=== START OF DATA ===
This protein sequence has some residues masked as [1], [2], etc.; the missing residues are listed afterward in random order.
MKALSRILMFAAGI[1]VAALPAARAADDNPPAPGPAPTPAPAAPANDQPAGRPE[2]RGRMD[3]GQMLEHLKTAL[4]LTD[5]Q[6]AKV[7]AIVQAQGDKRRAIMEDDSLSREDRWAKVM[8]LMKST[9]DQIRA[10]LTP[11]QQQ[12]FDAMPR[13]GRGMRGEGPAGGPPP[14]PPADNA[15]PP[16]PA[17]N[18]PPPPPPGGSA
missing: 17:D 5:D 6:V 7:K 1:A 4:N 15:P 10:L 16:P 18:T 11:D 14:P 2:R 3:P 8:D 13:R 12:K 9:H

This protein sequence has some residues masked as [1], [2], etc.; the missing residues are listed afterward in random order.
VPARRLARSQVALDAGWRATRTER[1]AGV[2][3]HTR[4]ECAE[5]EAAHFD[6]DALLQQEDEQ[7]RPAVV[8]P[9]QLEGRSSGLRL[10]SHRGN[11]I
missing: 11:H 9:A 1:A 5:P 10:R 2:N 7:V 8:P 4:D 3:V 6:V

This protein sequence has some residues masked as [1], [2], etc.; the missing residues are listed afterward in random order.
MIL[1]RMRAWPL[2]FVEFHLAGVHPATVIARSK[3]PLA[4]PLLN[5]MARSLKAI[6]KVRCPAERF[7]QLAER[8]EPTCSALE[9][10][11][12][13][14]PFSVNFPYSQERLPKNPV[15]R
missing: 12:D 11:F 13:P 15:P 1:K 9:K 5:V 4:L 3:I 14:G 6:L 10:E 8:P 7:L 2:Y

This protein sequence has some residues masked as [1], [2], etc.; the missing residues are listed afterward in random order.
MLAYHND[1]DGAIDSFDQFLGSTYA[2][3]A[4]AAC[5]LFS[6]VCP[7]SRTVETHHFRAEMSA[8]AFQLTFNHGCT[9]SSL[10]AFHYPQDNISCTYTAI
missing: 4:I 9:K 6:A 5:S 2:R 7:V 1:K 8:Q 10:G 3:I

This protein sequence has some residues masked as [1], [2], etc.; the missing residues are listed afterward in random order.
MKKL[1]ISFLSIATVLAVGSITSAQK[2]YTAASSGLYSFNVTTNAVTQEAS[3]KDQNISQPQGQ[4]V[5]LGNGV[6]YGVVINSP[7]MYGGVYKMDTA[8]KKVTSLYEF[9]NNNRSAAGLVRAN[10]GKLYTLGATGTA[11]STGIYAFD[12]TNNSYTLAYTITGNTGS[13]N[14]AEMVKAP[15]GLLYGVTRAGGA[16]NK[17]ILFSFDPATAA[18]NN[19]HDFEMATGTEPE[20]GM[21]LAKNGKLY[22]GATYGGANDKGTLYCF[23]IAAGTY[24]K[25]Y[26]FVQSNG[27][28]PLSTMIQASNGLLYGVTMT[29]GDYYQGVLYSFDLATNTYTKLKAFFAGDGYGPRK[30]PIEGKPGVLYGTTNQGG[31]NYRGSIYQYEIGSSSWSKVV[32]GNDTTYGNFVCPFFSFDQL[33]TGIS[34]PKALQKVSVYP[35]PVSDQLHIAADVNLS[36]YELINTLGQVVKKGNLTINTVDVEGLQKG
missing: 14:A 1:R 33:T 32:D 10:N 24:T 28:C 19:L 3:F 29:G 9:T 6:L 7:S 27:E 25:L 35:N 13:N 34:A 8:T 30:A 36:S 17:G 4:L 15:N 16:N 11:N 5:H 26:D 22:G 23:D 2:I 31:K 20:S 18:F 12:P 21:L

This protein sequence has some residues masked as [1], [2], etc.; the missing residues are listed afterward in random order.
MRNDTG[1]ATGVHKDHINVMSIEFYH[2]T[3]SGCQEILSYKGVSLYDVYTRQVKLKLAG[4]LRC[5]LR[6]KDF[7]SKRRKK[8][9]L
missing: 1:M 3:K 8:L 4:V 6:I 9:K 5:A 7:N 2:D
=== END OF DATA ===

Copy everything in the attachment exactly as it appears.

This protein sequence has some residues masked as [1], [2], etc.; the missing residues are listed afterward in random order.
MKALSRILMFAAGI[1]VAALPAARAADDNPPAPGPAPTPAPAAPANDQPAGRPE[2]RGRMD[3]GQMLEHLKTAL[4]LTD[5]Q[6]AKV[7]AIVQAQGDKRRAIMEDDSLSREDRWAKVM[8]LMKST[9]DQIRA[10]LTP[11]QQQ[12]FDAMPR[13]GRGMRGEGPAGGPPP[14]PPADNA[15]PP[16]PA[17]N[18]PPPPPPGGSA
missing: 17:D 5:D 6:V 7:K 1:A 4:N 15:P 10:L 16:P 18:T 11:D 14:P 2:R 3:P 8:D 13:R 12:K 9:H

This protein sequence has some residues masked as [1], [2], etc.; the missing residues are listed afterward in random order.
VPARRLARSQVALDAGWRATRTER[1]AGV[2][3]HTR[4]ECAE[5]EAAHFD[6]DALLQQEDEQ[7]RPAVV[8]P[9]QLEGRSSGLRL[10]SHRGN[11]I
missing: 11:H 9:A 1:A 5:P 10:R 2:N 7:V 8:P 4:D 3:V 6:V

This protein sequence has some residues masked as [1], [2], etc.; the missing residues are listed afterward in random order.
MIL[1]RMRAWPL[2]FVEFHLAGVHPATVIARSK[3]PLA[4]PLLN[5]MARSLKAI[6]KVRCPAERF[7]QLAER[8]EPTCSALE[9][10][11][12][13][14]PFSVNFPYSQERLPKNPV[15]R
missing: 12:D 11:F 13:P 15:P 1:K 9:K 5:V 4:L 3:I 14:G 6:L 10:E 8:P 7:L 2:Y

This protein sequence has some residues masked as [1], [2], etc.; the missing residues are listed afterward in random order.
MLAYHND[1]DGAIDSFDQFLGSTYA[2][3]A[4]AAC[5]LFS[6]VCP[7]SRTVETHHFRAEMSA[8]AFQLTFNHGCT[9]SSL[10]AFHYPQDNISCTYTAI
missing: 4:I 9:K 6:A 5:S 2:R 7:V 1:K 8:Q 10:G 3:I

This protein sequence has some residues masked as [1], [2], etc.; the missing residues are listed afterward in random order.
MKKL[1]ISFLSIATVLAVGSITSAQK[2]YTAASSGLYSFNVTTNAVTQEAS[3]KDQNISQPQGQ[4]V[5]LGNGV[6]YGVVINSP[7]MYGGVYKMDTA[8]KKVTSLYEF[9]NNNRSAAGLVRAN[10]GKLYTLGATGTA[11]STGIYAFD[12]TNNSYTLAYTITGNTGS[13]N[14]AEMVKAP[15]GLLYGVTRAGGA[16]NK[17]ILFSFDPATAA[18]NN[19]HDFEMATGTEPE[20]GM[21]LAKNGKLY[22]GATYGGANDKGTLYCF[23]IAAGTY[24]K[25]Y[26]FVQSNG[27][28]PLSTMIQASNGLLYGVTMT[29]GDYYQGVLYSFDLATNTYTKLKAFFAGDGYGPRK[30]PIEGKPGVLYGTTNQGG[31]NYRGSIYQYEIGSSSWSKVV[32]GNDTTYGNFVCPFFSFDQL[33]TGIS[34]PKALQKVSVYP[35]PVSDQLHIAADVNLS[36]YELINTLGQVVKKGNLTINTVDVEGLQKG
missing: 14:A 1:R 33:T 32:D 10:N 24:T 28:C 19:L 3:F 29:G 9:T 6:L 7:S 27:E 25:L 35:N 13:N 34:A 8:T 30:A 36:S 17:G 4:L 15:N 16:N 11:N 5:H 26:D 22:G 23:D 2:I 31:K 20:S 18:F 12:P 21:L

This protein sequence has some residues masked as [1], [2], etc.; the missing residues are listed afterward in random order.
MRNDTG[1]ATGVHKDHINVMSIEFYH[2]T[3]SGCQEILSYKGVSLYDVYTRQVKLKLAG[4]LRC[5]LR[6]KDF[7]SKRRKK[8][9]L
missing: 1:M 3:K 8:L 4:V 6:I 9:K 5:A 7:N 2:D